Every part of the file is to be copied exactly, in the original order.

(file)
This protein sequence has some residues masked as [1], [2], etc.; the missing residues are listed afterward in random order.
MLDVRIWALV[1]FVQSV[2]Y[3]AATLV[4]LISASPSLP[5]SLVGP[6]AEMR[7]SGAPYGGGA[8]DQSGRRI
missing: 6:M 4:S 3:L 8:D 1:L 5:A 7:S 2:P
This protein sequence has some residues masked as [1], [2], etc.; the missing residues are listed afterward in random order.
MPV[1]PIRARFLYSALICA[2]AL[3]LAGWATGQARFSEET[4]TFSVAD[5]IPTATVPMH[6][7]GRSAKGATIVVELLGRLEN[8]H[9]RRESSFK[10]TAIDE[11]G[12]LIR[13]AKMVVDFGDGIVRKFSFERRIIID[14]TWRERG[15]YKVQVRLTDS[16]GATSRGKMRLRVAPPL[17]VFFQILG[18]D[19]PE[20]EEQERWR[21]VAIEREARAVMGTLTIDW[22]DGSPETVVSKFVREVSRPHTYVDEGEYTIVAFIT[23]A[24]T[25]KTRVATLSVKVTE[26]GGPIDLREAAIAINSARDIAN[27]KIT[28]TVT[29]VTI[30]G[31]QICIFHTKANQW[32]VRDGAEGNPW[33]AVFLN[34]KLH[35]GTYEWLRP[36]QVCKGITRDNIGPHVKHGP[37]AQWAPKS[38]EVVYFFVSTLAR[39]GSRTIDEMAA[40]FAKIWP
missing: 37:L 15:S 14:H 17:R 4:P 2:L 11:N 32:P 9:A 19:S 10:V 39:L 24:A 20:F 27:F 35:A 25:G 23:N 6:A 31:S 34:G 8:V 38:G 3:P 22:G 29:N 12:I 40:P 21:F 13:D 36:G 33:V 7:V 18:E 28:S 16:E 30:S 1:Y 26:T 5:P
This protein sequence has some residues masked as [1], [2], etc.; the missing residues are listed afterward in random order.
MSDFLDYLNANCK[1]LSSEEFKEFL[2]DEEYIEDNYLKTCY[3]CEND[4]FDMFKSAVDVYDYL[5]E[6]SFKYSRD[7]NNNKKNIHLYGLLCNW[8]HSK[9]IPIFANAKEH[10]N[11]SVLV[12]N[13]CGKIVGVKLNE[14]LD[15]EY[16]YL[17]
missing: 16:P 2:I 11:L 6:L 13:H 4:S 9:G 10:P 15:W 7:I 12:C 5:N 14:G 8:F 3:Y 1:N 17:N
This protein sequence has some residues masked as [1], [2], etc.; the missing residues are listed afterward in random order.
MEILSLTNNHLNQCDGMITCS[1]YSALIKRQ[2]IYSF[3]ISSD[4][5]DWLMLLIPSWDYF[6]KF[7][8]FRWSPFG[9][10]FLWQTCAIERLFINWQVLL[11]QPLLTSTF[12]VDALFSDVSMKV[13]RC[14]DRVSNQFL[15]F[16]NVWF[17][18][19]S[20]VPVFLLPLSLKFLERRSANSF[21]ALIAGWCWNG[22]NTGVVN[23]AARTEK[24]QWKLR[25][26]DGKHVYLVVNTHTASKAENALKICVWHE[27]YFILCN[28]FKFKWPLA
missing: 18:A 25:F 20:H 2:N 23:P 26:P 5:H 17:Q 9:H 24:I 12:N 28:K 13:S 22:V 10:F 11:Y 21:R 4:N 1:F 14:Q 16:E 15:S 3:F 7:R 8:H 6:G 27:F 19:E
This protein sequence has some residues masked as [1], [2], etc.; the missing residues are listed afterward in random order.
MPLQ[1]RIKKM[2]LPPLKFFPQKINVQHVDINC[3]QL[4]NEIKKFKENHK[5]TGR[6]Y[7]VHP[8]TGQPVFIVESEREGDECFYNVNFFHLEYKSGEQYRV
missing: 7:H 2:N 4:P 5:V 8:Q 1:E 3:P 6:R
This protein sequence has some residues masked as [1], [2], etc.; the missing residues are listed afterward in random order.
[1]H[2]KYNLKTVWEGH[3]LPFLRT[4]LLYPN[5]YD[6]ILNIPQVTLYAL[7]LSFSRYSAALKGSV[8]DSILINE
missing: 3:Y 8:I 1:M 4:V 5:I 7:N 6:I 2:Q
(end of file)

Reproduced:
This protein sequence has some residues masked as [1], [2], etc.; the missing residues are listed afterward in random order.
MLDVRIWALV[1]FVQSV[2]Y[3]AATLV[4]LISASPSLP[5]SLVGP[6]AEMR[7]SGAPYGGGA[8]DQSGRRI
missing: 6:M 4:S 3:L 8:D 1:L 5:A 7:S 2:P
This protein sequence has some residues masked as [1], [2], etc.; the missing residues are listed afterward in random order.
MPV[1]PIRARFLYSALICA[2]AL[3]LAGWATGQARFSEET[4]TFSVAD[5]IPTATVPMH[6][7]GRSAKGATIVVELLGRLEN[8]H[9]RRESSFK[10]TAIDE[11]G[12]LIR[13]AKMVVDFGDGIVRKFSFERRIIID[14]TWRERG[15]YKVQVRLTDS[16]GATSRGKMRLRVAPPL[17]VFFQILG[18]D[19]PE[20]EEQERWR[21]VAIEREARAVMGTLTIDW[22]DGSPETVVSKFVREVSRPHTYVDEGEYTIVAFIT[23]A[24]T[25]KTRVATLSVKVTE[26]GGPIDLREAAIAINSARDIAN[27]KIT[28]TVT[29]VTI[30]G[31]QICIFHTKANQW[32]VRDGAEGNPW[33]AVFLN[34]KLH[35]GTYEWLRP[36]QVCKGITRDNIGPHVKHGP[37]AQWAPKS[38]EVVYFFVSTLAR[39]GSRTIDEMAA[40]FAKIWP
missing: 37:L 15:S 14:H 17:R 4:P 2:L 11:N 32:P 9:A 19:S 10:V 39:L 24:A 20:F 27:F 35:A 25:G 23:N 6:A 31:S 34:G 8:V 38:G 3:P 22:G 29:N 12:I 40:P 21:F 13:D 36:G 33:V 7:V 18:E 28:S 16:E 30:S 1:Y 26:T 5:P
This protein sequence has some residues masked as [1], [2], etc.; the missing residues are listed afterward in random order.
MSDFLDYLNANCK[1]LSSEEFKEFL[2]DEEYIEDNYLKTCY[3]CEND[4]FDMFKSAVDVYDYL[5]E[6]SFKYSRD[7]NNNKKNIHLYGLLCNW[8]HSK[9]IPIFANAKEH[10]N[11]SVLV[12]N[13]CGKIVGVKLNE[14]LD[15]EY[16]YL[17]
missing: 16:P 2:I 11:L 6:L 13:H 4:S 9:G 10:P 15:W 7:I 12:C 5:N 14:G 8:F 3:Y 1:N 17:N
This protein sequence has some residues masked as [1], [2], etc.; the missing residues are listed afterward in random order.
MEILSLTNNHLNQCDGMITCS[1]YSALIKRQ[2]IYSF[3]ISSD[4][5]DWLMLLIPSWDYF[6]KF[7][8]FRWSPFG[9][10]FLWQTCAIERLFINWQVLL[11]QPLLTSTF[12]VDALFSDVSMKV[13]RC[14]DRVSNQFL[15]F[16]NVWF[17][18][19]S[20]VPVFLLPLSLKFLERRSANSF[21]ALIAGWCWNG[22]NTGVVN[23]AARTEK[24]QWKLR[25][26]DGKHVYLVVNTHTASKAENALKICVWHE[27]YFILCN[28]FKFKWPLA
missing: 18:A 25:F 20:H 2:N 23:P 26:P 5:H 17:Q 9:H 24:I 12:N 28:K 13:S 22:V 10:F 11:Y 21:R 4:N 1:F 14:Q 16:E 15:S 3:F 7:R 8:H 6:G 27:F 19:E
This protein sequence has some residues masked as [1], [2], etc.; the missing residues are listed afterward in random order.
MPLQ[1]RIKKM[2]LPPLKFFPQKINVQHVDINC[3]QL[4]NEIKKFKENHK[5]TGR[6]Y[7]VHP[8]TGQPVFIVESEREGDECFYNVNFFHLEYKSGEQYRV
missing: 7:H 2:N 4:P 5:V 8:Q 1:E 3:P 6:R
This protein sequence has some residues masked as [1], [2], etc.; the missing residues are listed afterward in random order.
[1]H[2]KYNLKTVWEGH[3]LPFLRT[4]LLYPN[5]YD[6]ILNIPQVTLYAL[7]LSFSRYSAALKGSV[8]DSILINE
missing: 3:Y 8:I 1:M 4:V 5:I 7:N 6:I 2:Q